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NASA to Announce 'Surprising' Europa Discovery Monday

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posted on Sep, 23 2016 @ 04:23 AM
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originally posted by: choocha

originally posted by: Gothmog
NASA" - We have received a message :
"ALL THESE WORLDS ARE YOURS EXCEPT EUROPA
ATTEMPT NO LANDING THERE
USE THEM TOGETHER
USE THEM IN PEACE"

(2001 a Space Odyssey )


Nope. This is from 2010: The Year We Make Contact, the sequel to 2001. Its not as groundbreaking as 2001, but its a decent enough flick and whenever Europa is brought up, I'm reminded about it.

I avebt warched either since first run. OOPS , I am old




posted on Sep, 23 2016 @ 10:38 AM
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originally posted by: JimOberg

originally posted by: Soylent Green Is People..... NASA astrobiologist Chris McKay has been a propoenent of a mission to either Europa or Enceladus that could gather a sample of water for detailed analysis --


Chris has been a buddy of mine for almost 40 years. But I still suggested the Enceladus geyser-diving mission first:

www.nbcnews.com...-RpSK1vy-c

Cool! They should give you the first media look at the data...if you are still actively working in journalism (rather then enjoying a comfortable retirement) when such a mission takes place.


If they really do find that Europa's water is easily accessible via plumes and geysers similar to the water from Enceladus, then that is good news for those hoping for an exo-moon water return mission. Saturn & Enceladus area almost twice as far away from Earth as Jupiter & Europa are, and that vast distance to Enceladus is one of the factors that goes against an Enceladus water sample return mission.

Hopefully they can also confirm, or gather more evidence supporting, the presence of complex organic molecules on Europa, because that would be another big "pro" in support of a Europa water sample mission.


edit on 2016-9-23 by Soylent Green Is People because: (no reason given)



posted on Sep, 23 2016 @ 04:06 PM
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a reply to: Gothmog
Someone mentioned 'Europa Report' earlier in this thread.

I hadnt heard of it before, but decided to watch it last night. Great sci-fi flick! I highly recommend.



posted on Sep, 23 2016 @ 04:12 PM
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This is what REALLY happened...



posted on Sep, 23 2016 @ 06:24 PM
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I loved that sequel as well, however Europa has some big problems in that movie, as it is only 414,000 miles from the new Jupiter Sun, which would make it a crispy critter in short order. I wonder how they rationalized that when they wrote it in the script...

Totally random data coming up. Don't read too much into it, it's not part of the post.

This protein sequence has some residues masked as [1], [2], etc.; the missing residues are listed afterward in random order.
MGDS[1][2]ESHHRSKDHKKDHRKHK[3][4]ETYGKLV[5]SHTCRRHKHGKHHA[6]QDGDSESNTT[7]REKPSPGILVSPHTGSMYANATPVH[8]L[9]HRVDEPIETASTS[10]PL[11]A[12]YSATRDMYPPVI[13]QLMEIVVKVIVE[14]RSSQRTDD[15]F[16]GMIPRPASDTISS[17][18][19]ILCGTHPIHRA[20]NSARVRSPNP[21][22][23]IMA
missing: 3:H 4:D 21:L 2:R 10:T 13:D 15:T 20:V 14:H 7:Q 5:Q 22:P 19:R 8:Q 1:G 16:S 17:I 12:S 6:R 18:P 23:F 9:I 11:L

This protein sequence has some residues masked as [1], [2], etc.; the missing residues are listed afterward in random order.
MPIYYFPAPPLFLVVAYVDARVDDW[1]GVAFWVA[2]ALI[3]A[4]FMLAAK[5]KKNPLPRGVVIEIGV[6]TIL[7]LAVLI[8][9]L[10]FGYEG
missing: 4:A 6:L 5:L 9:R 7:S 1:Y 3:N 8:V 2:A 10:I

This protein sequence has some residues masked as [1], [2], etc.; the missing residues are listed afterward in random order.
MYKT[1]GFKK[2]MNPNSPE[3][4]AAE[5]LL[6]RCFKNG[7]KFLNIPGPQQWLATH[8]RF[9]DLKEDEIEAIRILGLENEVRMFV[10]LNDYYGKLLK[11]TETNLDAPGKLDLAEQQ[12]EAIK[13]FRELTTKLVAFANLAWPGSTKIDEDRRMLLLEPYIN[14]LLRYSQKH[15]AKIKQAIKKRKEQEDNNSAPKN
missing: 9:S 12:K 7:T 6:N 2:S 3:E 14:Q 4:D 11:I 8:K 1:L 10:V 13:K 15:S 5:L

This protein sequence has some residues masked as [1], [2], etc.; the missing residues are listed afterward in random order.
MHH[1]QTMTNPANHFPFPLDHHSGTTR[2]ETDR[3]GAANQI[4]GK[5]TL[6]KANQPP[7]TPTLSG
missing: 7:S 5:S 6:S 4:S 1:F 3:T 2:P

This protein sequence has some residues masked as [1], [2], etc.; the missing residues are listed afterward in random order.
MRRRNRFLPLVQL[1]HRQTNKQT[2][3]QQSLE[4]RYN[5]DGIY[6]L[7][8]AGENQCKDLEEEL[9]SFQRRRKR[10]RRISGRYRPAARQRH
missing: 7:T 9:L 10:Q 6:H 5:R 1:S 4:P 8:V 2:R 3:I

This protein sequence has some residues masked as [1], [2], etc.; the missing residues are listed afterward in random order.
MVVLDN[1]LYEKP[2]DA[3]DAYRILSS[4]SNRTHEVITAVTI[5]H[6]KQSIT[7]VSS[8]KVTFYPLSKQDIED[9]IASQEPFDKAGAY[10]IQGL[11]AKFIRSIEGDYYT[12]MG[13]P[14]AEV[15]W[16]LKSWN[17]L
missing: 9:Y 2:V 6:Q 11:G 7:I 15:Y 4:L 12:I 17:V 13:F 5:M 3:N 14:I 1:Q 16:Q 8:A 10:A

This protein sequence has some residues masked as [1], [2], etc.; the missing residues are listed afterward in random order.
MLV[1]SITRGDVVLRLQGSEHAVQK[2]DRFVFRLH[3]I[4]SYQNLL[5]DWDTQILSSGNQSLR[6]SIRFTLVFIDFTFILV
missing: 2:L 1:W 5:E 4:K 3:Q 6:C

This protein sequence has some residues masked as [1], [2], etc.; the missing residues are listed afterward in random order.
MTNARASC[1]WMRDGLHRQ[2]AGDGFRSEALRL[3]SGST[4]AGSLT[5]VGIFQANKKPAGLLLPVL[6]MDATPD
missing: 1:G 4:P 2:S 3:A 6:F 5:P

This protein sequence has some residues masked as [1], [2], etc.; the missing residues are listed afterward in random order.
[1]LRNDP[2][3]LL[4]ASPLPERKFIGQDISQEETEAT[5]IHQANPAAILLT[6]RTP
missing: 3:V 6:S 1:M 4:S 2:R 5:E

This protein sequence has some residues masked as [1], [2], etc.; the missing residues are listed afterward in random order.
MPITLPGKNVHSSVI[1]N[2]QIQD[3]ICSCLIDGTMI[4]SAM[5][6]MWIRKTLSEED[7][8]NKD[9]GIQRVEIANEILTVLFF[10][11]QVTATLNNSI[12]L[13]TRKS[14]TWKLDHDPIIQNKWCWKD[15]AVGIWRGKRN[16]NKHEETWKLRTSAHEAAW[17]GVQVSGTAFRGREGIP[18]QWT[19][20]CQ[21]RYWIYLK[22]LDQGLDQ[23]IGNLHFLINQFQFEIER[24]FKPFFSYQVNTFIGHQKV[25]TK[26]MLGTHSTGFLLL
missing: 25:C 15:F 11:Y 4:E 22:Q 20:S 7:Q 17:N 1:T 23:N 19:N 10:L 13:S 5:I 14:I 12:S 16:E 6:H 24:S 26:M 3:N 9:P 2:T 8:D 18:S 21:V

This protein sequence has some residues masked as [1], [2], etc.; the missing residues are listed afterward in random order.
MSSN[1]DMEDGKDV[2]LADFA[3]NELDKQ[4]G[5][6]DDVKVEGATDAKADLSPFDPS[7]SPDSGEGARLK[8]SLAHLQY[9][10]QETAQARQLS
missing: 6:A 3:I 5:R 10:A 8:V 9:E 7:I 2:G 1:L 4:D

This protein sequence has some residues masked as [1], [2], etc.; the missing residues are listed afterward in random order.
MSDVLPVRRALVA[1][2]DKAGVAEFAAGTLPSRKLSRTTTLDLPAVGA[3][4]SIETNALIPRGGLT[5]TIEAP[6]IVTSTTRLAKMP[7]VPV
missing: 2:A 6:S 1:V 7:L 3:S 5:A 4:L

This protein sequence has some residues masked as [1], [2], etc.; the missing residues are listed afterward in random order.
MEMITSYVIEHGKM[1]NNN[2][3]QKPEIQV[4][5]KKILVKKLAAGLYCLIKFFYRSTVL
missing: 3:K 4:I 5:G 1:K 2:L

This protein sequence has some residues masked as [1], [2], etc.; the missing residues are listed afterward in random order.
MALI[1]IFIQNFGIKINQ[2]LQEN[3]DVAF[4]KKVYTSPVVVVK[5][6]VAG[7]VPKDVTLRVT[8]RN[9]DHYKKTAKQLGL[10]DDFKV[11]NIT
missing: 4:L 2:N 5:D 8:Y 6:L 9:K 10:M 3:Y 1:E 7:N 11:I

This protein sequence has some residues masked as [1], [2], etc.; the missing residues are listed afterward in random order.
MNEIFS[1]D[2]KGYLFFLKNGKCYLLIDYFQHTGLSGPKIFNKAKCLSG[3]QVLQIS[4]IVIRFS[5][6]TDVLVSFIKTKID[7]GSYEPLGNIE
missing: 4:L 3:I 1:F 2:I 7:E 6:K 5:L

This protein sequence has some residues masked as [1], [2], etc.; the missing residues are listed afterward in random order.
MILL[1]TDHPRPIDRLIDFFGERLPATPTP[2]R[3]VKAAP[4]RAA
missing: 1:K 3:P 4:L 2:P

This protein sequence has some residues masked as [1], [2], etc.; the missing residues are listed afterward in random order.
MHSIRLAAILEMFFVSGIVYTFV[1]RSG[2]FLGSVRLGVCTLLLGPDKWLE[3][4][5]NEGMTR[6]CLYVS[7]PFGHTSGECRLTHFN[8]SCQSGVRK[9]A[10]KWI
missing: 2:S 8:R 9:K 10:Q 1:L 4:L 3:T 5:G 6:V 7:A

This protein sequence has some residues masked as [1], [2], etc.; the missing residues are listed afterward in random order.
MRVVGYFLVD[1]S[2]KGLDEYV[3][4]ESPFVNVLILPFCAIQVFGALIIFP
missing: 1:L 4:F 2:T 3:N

posted on Sep, 26 2016 @ 09:27 AM
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a reply to: JimOberg

Excited to hear what the announcement will be. Do you have an educated guess as to what they will be revealing?



posted on Sep, 26 2016 @ 09:44 AM
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NASA's twitter account has put out a 'spoiler' telling people that the announcement does not concern alien life.

This shouldn't really be a surprise, as we haven't explored Europa in anything like enough detail to be able to conclude anything along those lines.

I expect it will be more detail about the "subsurface ocean" aspect of NASA's investigations. Still exciting, in a geeky sort of way. But this doesn't mean alien life is off the menu - on the contrary, it might turn out to be a step closer, depending on what NASA has learned.
edit on 26-9-2016 by audubon because: gave wrong moon name!



posted on Sep, 26 2016 @ 09:57 AM
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a reply to: audubon

I think it could be the water vapor above the surface detected by Hubble a few years ago. It could be that they discovered plumes or geysers (emanating from the oceans) that are the source of this vapor, which means that they may be able to send a future mission that could sample/analyze this water MUCH more easily that originally thought.

Without an easy way to obtain a sample of Europa's oceans, a future probe would need a way of getting through the ice, which could be kilometers think. A discovery such as this could mean there is an easy way.



posted on Sep, 26 2016 @ 10:03 AM
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a reply to: neoholographic

its always like that right around funding time... fiscal year ended for nasa. the next president next year needs to keep the slush fund going.


so yea. big announcement



posted on Sep, 26 2016 @ 11:02 AM
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originally posted by: odzeandennz
a reply to: neoholographic

its always like that right around funding time... fiscal year ended for nasa. the next president next year needs to keep the slush fund going.